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The Technosphere chokes on a chip


The technosphere, which I defined in my 2016 book Shrinking the Technosphere as a nonhuman global emergent intelligence driven by an abstract teleology of total control, has seen its interests greatly advanced in the course of the 2020-21 coronavirus pandemic, with large parts of human populations forced to submit to control measures that made a mockery of their vaunted human rights and democratic values. This is as expected: the technosphere\’s most potent technologies are its killing technologies, and the way it goes about using them reflects its profound hatred for all living things, especially the willful and hard to control ones. But then the technosphere started to shrink—in certain locales. It is still going strong in others, but it not to early to imagine (dare I say, predict?) how it might continue shrink and what the consequences are going to be.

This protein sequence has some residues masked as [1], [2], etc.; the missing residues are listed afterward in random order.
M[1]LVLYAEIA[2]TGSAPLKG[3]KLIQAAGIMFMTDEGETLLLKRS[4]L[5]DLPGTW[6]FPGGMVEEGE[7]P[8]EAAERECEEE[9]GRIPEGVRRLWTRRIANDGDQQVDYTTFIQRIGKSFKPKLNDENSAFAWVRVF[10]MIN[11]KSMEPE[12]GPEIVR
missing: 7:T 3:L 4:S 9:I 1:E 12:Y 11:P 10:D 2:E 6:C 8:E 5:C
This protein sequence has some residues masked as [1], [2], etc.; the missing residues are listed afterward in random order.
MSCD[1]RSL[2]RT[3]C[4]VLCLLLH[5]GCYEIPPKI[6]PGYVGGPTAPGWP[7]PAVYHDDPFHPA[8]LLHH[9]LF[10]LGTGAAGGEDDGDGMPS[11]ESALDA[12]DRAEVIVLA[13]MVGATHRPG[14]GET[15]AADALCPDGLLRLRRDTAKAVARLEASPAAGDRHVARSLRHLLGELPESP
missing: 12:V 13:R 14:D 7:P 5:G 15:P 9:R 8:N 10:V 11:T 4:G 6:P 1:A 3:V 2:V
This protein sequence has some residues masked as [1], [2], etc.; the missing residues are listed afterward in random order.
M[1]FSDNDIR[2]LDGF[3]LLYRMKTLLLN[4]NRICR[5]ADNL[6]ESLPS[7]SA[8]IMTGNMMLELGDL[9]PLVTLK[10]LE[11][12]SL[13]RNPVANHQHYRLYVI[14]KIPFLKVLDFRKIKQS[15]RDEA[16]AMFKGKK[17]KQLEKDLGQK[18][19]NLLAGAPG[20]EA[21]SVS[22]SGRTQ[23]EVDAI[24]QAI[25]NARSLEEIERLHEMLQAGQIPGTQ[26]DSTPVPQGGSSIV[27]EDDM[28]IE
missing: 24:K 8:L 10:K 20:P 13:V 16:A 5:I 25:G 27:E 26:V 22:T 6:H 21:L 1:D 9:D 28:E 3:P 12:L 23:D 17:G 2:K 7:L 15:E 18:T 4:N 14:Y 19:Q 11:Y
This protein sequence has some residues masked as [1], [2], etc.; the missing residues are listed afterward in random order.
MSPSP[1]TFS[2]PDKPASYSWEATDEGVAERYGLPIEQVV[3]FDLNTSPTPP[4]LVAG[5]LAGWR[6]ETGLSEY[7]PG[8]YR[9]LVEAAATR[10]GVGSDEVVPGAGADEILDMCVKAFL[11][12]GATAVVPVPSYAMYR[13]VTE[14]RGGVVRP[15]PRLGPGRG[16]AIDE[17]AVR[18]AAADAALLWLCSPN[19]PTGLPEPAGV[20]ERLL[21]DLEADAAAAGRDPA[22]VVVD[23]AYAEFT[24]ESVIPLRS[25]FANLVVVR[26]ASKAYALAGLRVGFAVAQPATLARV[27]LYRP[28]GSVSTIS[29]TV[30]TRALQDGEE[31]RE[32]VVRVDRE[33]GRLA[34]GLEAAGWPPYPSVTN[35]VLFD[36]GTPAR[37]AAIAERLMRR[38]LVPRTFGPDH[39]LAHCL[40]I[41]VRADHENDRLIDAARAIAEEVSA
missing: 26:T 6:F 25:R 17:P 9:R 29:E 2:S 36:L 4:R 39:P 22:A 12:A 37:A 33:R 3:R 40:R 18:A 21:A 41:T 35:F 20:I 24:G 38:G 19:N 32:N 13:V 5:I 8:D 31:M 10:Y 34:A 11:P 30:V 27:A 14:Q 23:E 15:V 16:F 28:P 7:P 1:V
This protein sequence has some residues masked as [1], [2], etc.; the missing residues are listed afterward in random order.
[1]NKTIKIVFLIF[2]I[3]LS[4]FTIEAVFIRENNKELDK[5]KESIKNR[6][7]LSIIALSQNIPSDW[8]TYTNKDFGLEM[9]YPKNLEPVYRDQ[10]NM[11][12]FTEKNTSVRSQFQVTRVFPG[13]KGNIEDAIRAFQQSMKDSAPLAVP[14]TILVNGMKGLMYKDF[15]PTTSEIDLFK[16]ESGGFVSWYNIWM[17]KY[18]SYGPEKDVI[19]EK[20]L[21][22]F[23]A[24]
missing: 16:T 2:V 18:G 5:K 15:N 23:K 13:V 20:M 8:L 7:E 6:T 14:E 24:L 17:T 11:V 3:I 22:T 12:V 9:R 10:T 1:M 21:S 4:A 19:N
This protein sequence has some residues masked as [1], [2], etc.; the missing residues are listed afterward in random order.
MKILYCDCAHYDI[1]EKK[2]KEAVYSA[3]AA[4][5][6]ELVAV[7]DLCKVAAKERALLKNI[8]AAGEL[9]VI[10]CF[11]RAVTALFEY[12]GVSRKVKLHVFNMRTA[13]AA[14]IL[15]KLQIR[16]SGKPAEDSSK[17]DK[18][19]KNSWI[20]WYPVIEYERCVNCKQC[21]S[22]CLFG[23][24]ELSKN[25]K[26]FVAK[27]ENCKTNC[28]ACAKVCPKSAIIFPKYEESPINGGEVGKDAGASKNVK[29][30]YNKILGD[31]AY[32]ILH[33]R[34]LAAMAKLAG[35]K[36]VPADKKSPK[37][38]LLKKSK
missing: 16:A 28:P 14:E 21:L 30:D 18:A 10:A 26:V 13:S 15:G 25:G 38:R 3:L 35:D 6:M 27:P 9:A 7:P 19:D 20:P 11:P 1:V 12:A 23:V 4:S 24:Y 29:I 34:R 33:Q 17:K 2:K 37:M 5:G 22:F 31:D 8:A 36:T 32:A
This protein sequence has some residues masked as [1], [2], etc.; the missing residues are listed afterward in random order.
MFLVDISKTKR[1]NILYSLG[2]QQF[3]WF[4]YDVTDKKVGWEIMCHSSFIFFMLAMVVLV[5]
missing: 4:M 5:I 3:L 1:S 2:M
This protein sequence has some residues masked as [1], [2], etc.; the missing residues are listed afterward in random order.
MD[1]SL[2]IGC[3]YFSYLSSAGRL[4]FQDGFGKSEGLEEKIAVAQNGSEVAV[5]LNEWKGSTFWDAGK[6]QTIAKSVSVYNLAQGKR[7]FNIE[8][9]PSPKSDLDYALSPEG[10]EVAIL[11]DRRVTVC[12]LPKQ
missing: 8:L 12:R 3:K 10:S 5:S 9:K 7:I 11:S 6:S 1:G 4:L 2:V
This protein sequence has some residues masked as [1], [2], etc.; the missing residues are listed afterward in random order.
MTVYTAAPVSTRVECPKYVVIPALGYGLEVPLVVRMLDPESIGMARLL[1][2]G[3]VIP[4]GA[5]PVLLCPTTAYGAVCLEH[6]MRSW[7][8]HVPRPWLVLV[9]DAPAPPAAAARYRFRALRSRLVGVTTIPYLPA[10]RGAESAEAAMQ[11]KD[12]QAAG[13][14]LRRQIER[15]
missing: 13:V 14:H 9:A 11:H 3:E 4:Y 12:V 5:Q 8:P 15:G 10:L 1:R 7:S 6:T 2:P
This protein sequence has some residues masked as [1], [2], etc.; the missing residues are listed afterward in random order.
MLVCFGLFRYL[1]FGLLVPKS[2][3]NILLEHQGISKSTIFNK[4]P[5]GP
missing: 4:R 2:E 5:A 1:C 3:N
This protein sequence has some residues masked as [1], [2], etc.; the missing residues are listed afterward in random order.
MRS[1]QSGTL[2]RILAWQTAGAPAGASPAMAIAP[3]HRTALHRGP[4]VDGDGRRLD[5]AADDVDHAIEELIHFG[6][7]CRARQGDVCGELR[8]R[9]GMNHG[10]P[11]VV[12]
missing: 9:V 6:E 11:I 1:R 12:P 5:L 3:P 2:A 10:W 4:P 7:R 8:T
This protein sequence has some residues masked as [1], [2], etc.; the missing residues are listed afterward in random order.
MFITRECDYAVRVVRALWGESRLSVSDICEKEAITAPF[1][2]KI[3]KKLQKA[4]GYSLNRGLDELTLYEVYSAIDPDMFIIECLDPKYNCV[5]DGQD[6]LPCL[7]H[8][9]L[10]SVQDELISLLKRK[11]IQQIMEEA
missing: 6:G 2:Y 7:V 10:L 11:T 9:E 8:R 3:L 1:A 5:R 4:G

In my book, I described the reasons why and the methods how we should avoid becoming trapped under the inert hulk of the technosphere. I even provided a worksheet which readers could use to track their progress in freeing themselves from the technosphere\’s clutches. This was, as was to be expected, to no avail. The only how-to books in this world are cookbooks; the rest are read mainly for entertainment—first alone and, later, at cocktail parties. And the purpose of writing them is to make a bit of extra money to pay baby-sitters (at least it was in my case at the time).